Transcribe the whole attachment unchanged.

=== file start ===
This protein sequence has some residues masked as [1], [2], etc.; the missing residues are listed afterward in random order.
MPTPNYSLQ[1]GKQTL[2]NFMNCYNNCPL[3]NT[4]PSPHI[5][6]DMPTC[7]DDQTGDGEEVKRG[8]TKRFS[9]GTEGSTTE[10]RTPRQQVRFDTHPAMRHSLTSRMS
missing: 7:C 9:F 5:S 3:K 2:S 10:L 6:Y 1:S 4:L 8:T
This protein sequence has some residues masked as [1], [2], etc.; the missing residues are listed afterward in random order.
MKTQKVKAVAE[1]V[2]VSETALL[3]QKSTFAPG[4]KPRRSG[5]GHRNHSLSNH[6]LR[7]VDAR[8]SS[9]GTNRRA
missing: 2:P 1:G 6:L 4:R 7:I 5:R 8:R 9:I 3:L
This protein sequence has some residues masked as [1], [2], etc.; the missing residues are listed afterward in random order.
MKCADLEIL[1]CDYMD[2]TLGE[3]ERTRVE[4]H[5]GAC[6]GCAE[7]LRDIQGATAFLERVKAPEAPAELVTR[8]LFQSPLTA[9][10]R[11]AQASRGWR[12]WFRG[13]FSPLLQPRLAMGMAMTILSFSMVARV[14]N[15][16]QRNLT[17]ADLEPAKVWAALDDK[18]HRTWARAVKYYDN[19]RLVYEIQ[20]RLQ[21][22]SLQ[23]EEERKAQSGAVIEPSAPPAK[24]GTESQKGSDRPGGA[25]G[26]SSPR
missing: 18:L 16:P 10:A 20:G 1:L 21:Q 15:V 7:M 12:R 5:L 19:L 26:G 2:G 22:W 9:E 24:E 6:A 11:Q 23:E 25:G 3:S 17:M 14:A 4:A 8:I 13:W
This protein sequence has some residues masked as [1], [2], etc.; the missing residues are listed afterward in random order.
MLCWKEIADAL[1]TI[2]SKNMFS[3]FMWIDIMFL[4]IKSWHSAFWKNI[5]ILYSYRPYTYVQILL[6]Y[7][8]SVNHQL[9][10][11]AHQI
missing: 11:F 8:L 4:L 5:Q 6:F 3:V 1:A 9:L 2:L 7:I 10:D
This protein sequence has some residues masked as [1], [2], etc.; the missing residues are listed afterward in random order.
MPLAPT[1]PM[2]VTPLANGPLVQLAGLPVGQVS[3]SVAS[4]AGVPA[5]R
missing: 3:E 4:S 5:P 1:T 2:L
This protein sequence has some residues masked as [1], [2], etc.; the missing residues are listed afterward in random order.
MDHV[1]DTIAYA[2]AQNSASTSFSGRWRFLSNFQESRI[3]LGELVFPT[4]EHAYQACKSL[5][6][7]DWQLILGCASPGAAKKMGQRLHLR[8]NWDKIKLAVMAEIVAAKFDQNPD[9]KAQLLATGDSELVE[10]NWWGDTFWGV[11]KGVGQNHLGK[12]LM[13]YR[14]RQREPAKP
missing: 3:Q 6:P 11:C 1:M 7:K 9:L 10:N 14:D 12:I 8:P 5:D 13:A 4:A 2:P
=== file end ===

This protein sequence has some residues masked as [1], [2], etc.; the missing residues are listed afterward in random order.
MPTPNYSLQ[1]GKQTL[2]NFMNCYNNCPL[3]NT[4]PSPHI[5][6]DMPTC[7]DDQTGDGEEVKRG[8]TKRFS[9]GTEGSTTE[10]RTPRQQVRFDTHPAMRHSLTSRMS
missing: 7:C 9:F 5:S 3:K 2:S 10:L 6:Y 1:S 4:L 8:T
This protein sequence has some residues masked as [1], [2], etc.; the missing residues are listed afterward in random order.
MKTQKVKAVAE[1]V[2]VSETALL[3]QKSTFAPG[4]KPRRSG[5]GHRNHSLSNH[6]LR[7]VDAR[8]SS[9]GTNRRA
missing: 2:P 1:G 6:L 4:R 7:I 5:R 8:R 9:I 3:L
This protein sequence has some residues masked as [1], [2], etc.; the missing residues are listed afterward in random order.
MKCADLEIL[1]CDYMD[2]TLGE[3]ERTRVE[4]H[5]GAC[6]GCAE[7]LRDIQGATAFLERVKAPEAPAELVTR[8]LFQSPLTA[9][10]R[11]AQASRGWR[12]WFRG[13]FSPLLQPRLAMGMAMTILSFSMVARV[14]N[15][16]QRNLT[17]ADLEPAKVWAALDDK[18]HRTWARAVKYYDN[19]RLVYEIQ[20]RLQ[21][22]SLQ[23]EEERKAQSGAVIEPSAPPAK[24]GTESQKGSDRPGGA[25]G[26]SSPR
missing: 18:L 16:P 10:A 20:G 1:L 21:Q 15:V 7:M 12:R 5:L 19:L 26:G 2:G 22:W 9:E 24:E 6:A 11:Q 23:E 25:G 3:S 17:M 14:A 4:A 8:I 13:W
This protein sequence has some residues masked as [1], [2], etc.; the missing residues are listed afterward in random order.
MLCWKEIADAL[1]TI[2]SKNMFS[3]FMWIDIMFL[4]IKSWHSAFWKNI[5]ILYSYRPYTYVQILL[6]Y[7][8]SVNHQL[9][10][11]AHQI
missing: 11:F 8:L 4:L 5:Q 6:F 3:V 1:A 9:L 2:L 7:I 10:D
This protein sequence has some residues masked as [1], [2], etc.; the missing residues are listed afterward in random order.
MPLAPT[1]PM[2]VTPLANGPLVQLAGLPVGQVS[3]SVAS[4]AGVPA[5]R
missing: 3:E 4:S 5:P 1:T 2:L
This protein sequence has some residues masked as [1], [2], etc.; the missing residues are listed afterward in random order.
MDHV[1]DTIAYA[2]AQNSASTSFSGRWRFLSNFQESRI[3]LGELVFPT[4]EHAYQACKSL[5][6][7]DWQLILGCASPGAAKKMGQRLHLR[8]NWDKIKLAVMAEIVAAKFDQNPD[9]KAQLLATGDSELVE[10]NWWGDTFWGV[11]KGVGQNHLGK[12]LM[13]YR[14]RQREPAKP
missing: 3:Q 6:P 11:C 1:M 7:K 9:L 10:N 14:D 12:I 8:P 5:D 13:A 4:A 2:P